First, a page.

While there seems to be very little information regarding this operation, lacking even a passing mention on Vins et Vignobles Dourthe's own website, www.dourthe.com , I can tell you there's enough info in the bottle and glass to prompt the questions "Where did you buy this?" and "How much did it run ya?"  At first, however, I found the low-grade composite cork distracting.  It makes the product seems so industrialized.  While I understand Dourthe is a very large--some might even go so far as to say industrialized--company, the wines I've tasted from them are nothing if not inspired.  At first glance the wine displays an opaque profile, a salmon-tinted rim, and a translucent ruby core.  The nose is far from bombastic, as one would hope from Bordeaux, but still puts out blackberry, ripe cherry, cassis and clodded earth with aplomb.   Hints of tarragon reminiscent of the other night's Pinot 'M' meet savory sage notes.  Nothing overtly says OAK, though the label boasts a 12-month √©levage in new oak.  This seems to have the requisite ripeness to stand up to whatever its oak regimen may have been.  There is nothing green about the wine, and there's only the slightest hint of steminess I frequently find in these more generic Bordeaux AOC wines (though in most others, that note is far more pronounced). 

The palate is silky smooth, full of fruity flesh, restrained sweetness, imperceptible tannin, and a pleasantly herbal finish.  Cranberry and pomegranate flood the first sensations, followed closely by notes of fresh blueberry and sugared rhubarb, echoing a plowed earth note that carries stridently through the (dare I say) long-ish finish.  With ample air and swirling, black licorice really starts to take center stage.

This seems to be standard fare for the folks at Dourthe.  I don't know who the talent is behind their viticulture and winemaking team, but this is yet another wine from their large Bordeaux stable that comes free of harsh edges, full of pulpy, vibrant fruit, lacking nothing whatsoever in terms of Bordeaux typicity--acidity, savory but linear fruit, and palatable dirt--and finishing with the freshness that demands gulp after gulp. These are indeed the unifying characteristics of all the great Dourthe wines, the Belgrave's, the le Boscq's:  extreme drinkability, respectable complexity, and very fair pricing for the quality.  If you see this wine or anything else with the name Dourthe on it at the grocery or the wine shop, rest assured you're getting a fair shake at delicious bargain Bordeaux.  They're wines even Joe Dirt--or is it 'Dourthe'?--would be proud of.

Thanks Jess and Sarah!

The Long Delay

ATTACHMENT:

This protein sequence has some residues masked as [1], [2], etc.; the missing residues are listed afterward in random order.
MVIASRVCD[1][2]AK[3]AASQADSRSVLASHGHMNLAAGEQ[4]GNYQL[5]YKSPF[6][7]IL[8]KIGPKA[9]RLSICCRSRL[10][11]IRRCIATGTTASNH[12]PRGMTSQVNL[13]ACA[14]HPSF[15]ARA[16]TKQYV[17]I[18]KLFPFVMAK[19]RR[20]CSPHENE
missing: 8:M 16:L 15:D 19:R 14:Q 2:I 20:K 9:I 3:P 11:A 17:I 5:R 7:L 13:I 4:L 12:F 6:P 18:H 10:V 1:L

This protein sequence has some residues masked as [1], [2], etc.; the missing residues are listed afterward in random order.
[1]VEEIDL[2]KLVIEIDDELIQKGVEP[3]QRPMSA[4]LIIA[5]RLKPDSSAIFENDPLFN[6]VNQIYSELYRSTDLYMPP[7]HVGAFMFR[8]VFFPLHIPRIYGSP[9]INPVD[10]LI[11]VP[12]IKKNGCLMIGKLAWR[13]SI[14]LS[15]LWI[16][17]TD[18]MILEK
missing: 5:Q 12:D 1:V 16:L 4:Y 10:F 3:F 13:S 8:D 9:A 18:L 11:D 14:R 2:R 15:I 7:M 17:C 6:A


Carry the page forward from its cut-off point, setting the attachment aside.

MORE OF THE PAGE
My apologies go out to those who've been anxiously awaiting the tasting notes from Strasbourg's 2010 Exposition des Vins des Vignerons Independants.  I'm not delaying intentionally; there's just other stuff going on, and that will be a long post.  In the meantime, two great mid-week wines struck me as particularly good, and  I felt them worthy of mention here.

The first wine was Georg Rumpf's 2005 Spaetburgunder 'M' (13,5% abv).  With a vibrant garnet hue and opaque profile (still translucent from above), this looks like it could be Cru Beaujolais, not what's typical for German mid-level Pinot Noir.  I'm used to the really light, almost pinkish stuff that infiltrates the wine-lists of nearly every ur-typical German restaurant this side of the Rhein.  But then again, while this wine masquerades as the 'M'id-tier Pinot at Weingut Kruger Rumpf, it's everything and anything but.  The nose is an army of assaulting forces, but it takes a good 30 minutes to grasp the onslaught.  Black licorice and cassis assail, with follow-on support from the likes of maple-y gingerbread, cinnamon powder, and steeped tarragon and rosemary.

The palate is the textbook expression of maturity and integration.  I believe this will not get any better than it is right now.  Seamlessly textured, round in an Einstein-ish way (as in perfect), and finishing with long silky poise, this Pinot expresses everything that is great and preferable in German Spaetburgunder (Pinot Noir).  Judicious, discreet application of oak, tightly knit acidity, the ability to transmit both the red and dark fruit characteristics and, likewise, the ability to transmit those earthy, herby aspects specific to site that inform the Rumpfs' related bottlings.  All that in a preeminently quaffable, light-on-its-feet style that says "Drink me," as much as it says, "Study me."  Serious stuff that I'd serve to both novice and self-absorbed wine snob.

Oddly enough, this stuff tastes even better with Steve Winwood's 'Chronicles' in the background...

Check the next post for mid-week wine # 2.